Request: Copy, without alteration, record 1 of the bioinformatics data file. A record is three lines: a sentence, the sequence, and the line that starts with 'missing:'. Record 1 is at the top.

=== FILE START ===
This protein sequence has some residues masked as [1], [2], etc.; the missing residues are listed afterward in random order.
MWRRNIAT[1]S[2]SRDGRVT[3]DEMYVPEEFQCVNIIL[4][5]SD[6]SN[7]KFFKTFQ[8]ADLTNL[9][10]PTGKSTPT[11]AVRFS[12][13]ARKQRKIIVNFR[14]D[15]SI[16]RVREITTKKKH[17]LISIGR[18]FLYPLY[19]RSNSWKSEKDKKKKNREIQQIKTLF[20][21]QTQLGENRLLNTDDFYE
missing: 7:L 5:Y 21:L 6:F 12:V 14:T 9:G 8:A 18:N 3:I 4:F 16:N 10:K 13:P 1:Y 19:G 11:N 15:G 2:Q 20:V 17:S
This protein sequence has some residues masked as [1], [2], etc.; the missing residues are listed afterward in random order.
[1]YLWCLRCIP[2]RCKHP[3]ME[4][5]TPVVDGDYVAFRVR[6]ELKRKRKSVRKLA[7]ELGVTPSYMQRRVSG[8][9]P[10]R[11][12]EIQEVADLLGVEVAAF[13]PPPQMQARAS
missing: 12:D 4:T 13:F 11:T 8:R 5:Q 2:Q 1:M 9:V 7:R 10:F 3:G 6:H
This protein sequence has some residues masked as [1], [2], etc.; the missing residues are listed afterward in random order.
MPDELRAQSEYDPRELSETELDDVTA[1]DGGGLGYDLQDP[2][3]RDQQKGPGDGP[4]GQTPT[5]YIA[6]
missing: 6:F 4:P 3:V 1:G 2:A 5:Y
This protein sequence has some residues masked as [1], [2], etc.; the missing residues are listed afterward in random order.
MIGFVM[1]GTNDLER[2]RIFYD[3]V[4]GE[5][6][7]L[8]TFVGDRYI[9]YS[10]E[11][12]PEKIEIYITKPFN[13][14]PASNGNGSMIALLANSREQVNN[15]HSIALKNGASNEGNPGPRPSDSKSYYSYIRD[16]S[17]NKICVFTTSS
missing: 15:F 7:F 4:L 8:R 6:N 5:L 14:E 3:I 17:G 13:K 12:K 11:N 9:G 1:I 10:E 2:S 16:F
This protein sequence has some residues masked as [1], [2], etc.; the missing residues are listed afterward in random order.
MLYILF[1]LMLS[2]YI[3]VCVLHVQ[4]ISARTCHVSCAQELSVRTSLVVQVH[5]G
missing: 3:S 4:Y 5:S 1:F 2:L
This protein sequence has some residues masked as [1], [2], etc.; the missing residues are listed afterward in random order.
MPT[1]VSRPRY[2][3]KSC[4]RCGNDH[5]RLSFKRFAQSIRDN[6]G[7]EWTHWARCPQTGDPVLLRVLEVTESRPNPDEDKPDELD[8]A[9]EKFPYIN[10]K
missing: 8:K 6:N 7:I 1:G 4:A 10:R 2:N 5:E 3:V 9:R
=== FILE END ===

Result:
This protein sequence has some residues masked as [1], [2], etc.; the missing residues are listed afterward in random order.
MWRRNIAT[1]S[2]SRDGRVT[3]DEMYVPEEFQCVNIIL[4][5]SD[6]SN[7]KFFKTFQ[8]ADLTNL[9][10]PTGKSTPT[11]AVRFS[12][13]ARKQRKIIVNFR[14]D[15]SI[16]RVREITTKKKH[17]LISIGR[18]FLYPLY[19]RSNSWKSEKDKKKKNREIQQIKTLF[20][21]QTQLGENRLLNTDDFYE
missing: 7:L 5:Y 21:L 6:F 12:V 14:T 9:G 8:A 18:N 3:I 4:F 16:N 10:K 13:P 1:Y 19:G 11:N 15:G 2:Q 20:V 17:S